Memoirs and Letters of Richard and Elizabeth Shackleton: Late of Ballitore, Ireland

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S. Wood and sons, 1823 - 318 pages
 

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Page 153 - He that observeth the wind shall not sow ; and he that regardeth the clouds shall not reap.
Page 52 - Come now, and let us reason together, saith the Lord ; though your sins be as scarlet, they shall be white as snow ; though they be red like crimson, they shall be as wool.
Page 249 - Son of man, behold, I take away from thee the desire of thine eyes with a stroke: yet neither shalt thou mourn nor weep, neither shall thy tears run down.
Page 290 - For what is our hope or joy or crown of rejoicing ? are not even ye in the presence of our Lord Jesus Christ at his coming ? For ye are our glory and joy.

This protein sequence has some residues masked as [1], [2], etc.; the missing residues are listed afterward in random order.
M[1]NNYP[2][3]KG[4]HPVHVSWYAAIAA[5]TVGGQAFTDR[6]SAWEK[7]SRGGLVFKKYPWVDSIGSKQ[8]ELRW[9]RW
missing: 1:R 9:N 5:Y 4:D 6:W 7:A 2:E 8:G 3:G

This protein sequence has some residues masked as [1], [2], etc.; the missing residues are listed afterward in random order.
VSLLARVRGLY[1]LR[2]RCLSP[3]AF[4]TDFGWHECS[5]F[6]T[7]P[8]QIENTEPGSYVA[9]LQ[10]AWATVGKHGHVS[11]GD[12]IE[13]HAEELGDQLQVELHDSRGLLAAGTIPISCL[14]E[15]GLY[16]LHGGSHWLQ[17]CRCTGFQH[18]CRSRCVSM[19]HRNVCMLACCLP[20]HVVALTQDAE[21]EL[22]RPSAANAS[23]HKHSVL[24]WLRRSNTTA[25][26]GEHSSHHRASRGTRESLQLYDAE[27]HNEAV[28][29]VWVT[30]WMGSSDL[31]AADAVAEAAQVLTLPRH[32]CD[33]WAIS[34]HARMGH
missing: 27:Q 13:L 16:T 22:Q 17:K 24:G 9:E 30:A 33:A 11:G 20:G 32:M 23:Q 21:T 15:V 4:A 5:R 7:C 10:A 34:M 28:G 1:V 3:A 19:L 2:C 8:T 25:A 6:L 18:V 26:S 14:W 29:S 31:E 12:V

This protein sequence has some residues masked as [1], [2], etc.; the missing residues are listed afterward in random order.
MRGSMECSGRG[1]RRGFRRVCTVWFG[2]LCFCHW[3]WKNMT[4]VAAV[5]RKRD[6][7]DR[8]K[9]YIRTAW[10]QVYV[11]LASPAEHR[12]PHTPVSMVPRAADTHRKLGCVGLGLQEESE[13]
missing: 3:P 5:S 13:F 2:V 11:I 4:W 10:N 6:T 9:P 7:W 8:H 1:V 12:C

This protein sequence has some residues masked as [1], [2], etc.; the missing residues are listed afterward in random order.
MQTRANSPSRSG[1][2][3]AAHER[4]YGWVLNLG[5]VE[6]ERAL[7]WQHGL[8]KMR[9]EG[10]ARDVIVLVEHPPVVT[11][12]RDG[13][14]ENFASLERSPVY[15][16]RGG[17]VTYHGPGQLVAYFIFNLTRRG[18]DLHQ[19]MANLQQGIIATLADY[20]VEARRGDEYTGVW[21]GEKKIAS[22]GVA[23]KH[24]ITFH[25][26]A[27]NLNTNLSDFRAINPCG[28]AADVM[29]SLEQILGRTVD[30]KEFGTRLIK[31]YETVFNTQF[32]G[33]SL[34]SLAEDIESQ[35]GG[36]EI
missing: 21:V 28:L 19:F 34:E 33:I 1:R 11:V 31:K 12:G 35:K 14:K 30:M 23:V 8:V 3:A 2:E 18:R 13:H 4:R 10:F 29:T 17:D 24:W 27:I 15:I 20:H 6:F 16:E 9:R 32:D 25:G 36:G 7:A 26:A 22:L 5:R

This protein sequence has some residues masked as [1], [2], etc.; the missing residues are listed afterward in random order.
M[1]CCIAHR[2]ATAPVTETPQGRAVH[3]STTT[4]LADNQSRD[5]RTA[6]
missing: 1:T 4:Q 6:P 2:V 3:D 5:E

Page 269 - Blessed is he that considereth the poor: the Lord will deliver him in time of trouble. The Lord will preserve him, and keep him alive; and he shall be blessed upon the earth: and thou wilt not deliver him unto the will of his enemies. The Lord will strengthen him upon the bed of languishing: thou wilt make all his bed in his sickness.
Page 276 - When a man's ways please the LORD, he maketh even his enemies to be at peace with him.
Page 292 - Who then is a faithful and wise servant, whom his lord hath made ruler over his household, to give them meat in due season ? Blessed is that servant, whom his lord when he cometh shall find so doing.
Page 279 - How precious also are thy thoughts unto me, O God! how great is the sum of them! If I should count them, they are more in number than the sand: when I awake, I am still with thee.
Page 291 - COMFORT ye, comfort ye my people, saith your God. Speak ye comfortably to Jerusalem, and cry unto her, That her warfare is accomplished; that her iniquity is pardoned : for she hath received of the Lord's hand double for all her sins.
Page 147 - I often look back with a pleasing recollection to the industrious part of my past life, in which I in some measure ' exercised myself to have a conscience void of offence towards God, and towards men.

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